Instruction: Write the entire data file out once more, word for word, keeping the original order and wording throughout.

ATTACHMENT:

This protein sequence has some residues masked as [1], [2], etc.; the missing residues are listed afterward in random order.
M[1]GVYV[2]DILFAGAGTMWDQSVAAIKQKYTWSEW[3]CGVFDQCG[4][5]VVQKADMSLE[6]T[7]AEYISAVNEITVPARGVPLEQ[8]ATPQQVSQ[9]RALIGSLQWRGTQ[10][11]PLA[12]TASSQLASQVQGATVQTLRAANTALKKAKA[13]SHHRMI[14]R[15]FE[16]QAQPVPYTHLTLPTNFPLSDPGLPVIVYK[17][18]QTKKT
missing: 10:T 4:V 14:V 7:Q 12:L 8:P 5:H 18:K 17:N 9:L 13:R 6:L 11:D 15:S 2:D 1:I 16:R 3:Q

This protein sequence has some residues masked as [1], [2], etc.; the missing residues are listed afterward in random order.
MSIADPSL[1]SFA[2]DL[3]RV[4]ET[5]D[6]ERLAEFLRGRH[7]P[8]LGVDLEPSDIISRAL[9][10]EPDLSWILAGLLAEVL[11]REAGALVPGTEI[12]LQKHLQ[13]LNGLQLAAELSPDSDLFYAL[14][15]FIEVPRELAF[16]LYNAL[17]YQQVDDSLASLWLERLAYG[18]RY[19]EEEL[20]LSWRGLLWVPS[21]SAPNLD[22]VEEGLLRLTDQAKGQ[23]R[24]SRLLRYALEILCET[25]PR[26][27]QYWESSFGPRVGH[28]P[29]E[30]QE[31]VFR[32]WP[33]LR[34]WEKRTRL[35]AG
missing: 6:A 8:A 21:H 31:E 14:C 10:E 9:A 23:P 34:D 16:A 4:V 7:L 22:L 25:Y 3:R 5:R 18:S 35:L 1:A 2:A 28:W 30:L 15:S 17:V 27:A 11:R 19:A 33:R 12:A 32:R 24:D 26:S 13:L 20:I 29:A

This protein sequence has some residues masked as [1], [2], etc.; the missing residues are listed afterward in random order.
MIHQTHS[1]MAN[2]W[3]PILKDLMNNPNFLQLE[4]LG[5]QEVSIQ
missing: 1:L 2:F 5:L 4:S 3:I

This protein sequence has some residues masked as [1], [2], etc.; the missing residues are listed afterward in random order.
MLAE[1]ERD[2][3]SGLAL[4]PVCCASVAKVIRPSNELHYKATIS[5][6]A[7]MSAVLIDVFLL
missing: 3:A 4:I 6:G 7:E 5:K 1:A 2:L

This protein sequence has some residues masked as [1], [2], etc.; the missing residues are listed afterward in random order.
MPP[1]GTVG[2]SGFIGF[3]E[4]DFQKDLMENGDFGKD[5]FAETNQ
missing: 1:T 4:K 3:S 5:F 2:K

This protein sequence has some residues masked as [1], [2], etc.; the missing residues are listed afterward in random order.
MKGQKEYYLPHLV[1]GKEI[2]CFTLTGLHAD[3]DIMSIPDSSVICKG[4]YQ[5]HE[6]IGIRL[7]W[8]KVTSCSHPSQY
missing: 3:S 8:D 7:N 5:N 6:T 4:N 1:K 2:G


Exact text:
This protein sequence has some residues masked as [1], [2], etc.; the missing residues are listed afterward in random order.
M[1]GVYV[2]DILFAGAGTMWDQSVAAIKQKYTWSEW[3]CGVFDQCG[4][5]VVQKADMSLE[6]T[7]AEYISAVNEITVPARGVPLEQ[8]ATPQQVSQ[9]RALIGSLQWRGTQ[10][11]PLA[12]TASSQLASQVQGATVQTLRAANTALKKAKA[13]SHHRMI[14]R[15]FE[16]QAQPVPYTHLTLPTNFPLSDPGLPVIVYK[17][18]QTKKT
missing: 10:T 4:V 14:V 7:Q 12:L 8:P 5:H 18:K 17:N 9:L 13:R 6:L 11:D 15:S 2:D 1:I 16:R 3:Q

This protein sequence has some residues masked as [1], [2], etc.; the missing residues are listed afterward in random order.
MSIADPSL[1]SFA[2]DL[3]RV[4]ET[5]D[6]ERLAEFLRGRH[7]P[8]LGVDLEPSDIISRAL[9][10]EPDLSWILAGLLAEVL[11]REAGALVPGTEI[12]LQKHLQ[13]LNGLQLAAELSPDSDLFYAL[14][15]FIEVPRELAF[16]LYNAL[17]YQQVDDSLASLWLERLAYG[18]RY[19]EEEL[20]LSWRGLLWVPS[21]SAPNLD[22]VEEGLLRLTDQAKGQ[23]R[24]SRLLRYALEILCET[25]PR[26][27]QYWESSFGPRVGH[28]P[29]E[30]QE[31]VFR[32]WP[33]LR[34]WEKRTRL[35]AG
missing: 6:A 8:A 21:H 31:E 14:C 10:E 9:A 23:P 34:D 16:A 4:V 7:L 22:L 25:Y 3:R 5:R 18:S 35:L 1:A 2:A 28:W 30:L 15:S 17:V 27:A 11:R 19:A 33:R 12:A 32:R 24:D 26:S 13:L 20:I 29:A

This protein sequence has some residues masked as [1], [2], etc.; the missing residues are listed afterward in random order.
MIHQTHS[1]MAN[2]W[3]PILKDLMNNPNFLQLE[4]LG[5]QEVSIQ
missing: 1:L 2:F 5:L 4:S 3:I

This protein sequence has some residues masked as [1], [2], etc.; the missing residues are listed afterward in random order.
MLAE[1]ERD[2][3]SGLAL[4]PVCCASVAKVIRPSNELHYKATIS[5][6]A[7]MSAVLIDVFLL
missing: 3:A 4:I 6:G 7:E 5:K 1:A 2:L

This protein sequence has some residues masked as [1], [2], etc.; the missing residues are listed afterward in random order.
MPP[1]GTVG[2]SGFIGF[3]E[4]DFQKDLMENGDFGKD[5]FAETNQ
missing: 1:T 4:K 3:S 5:F 2:K

This protein sequence has some residues masked as [1], [2], etc.; the missing residues are listed afterward in random order.
MKGQKEYYLPHLV[1]GKEI[2]CFTLTGLHAD[3]DIMSIPDSSVICKG[4]YQ[5]HE[6]IGIRL[7]W[8]KVTSCSHPSQY
missing: 3:S 8:D 7:N 5:N 6:T 4:N 1:K 2:G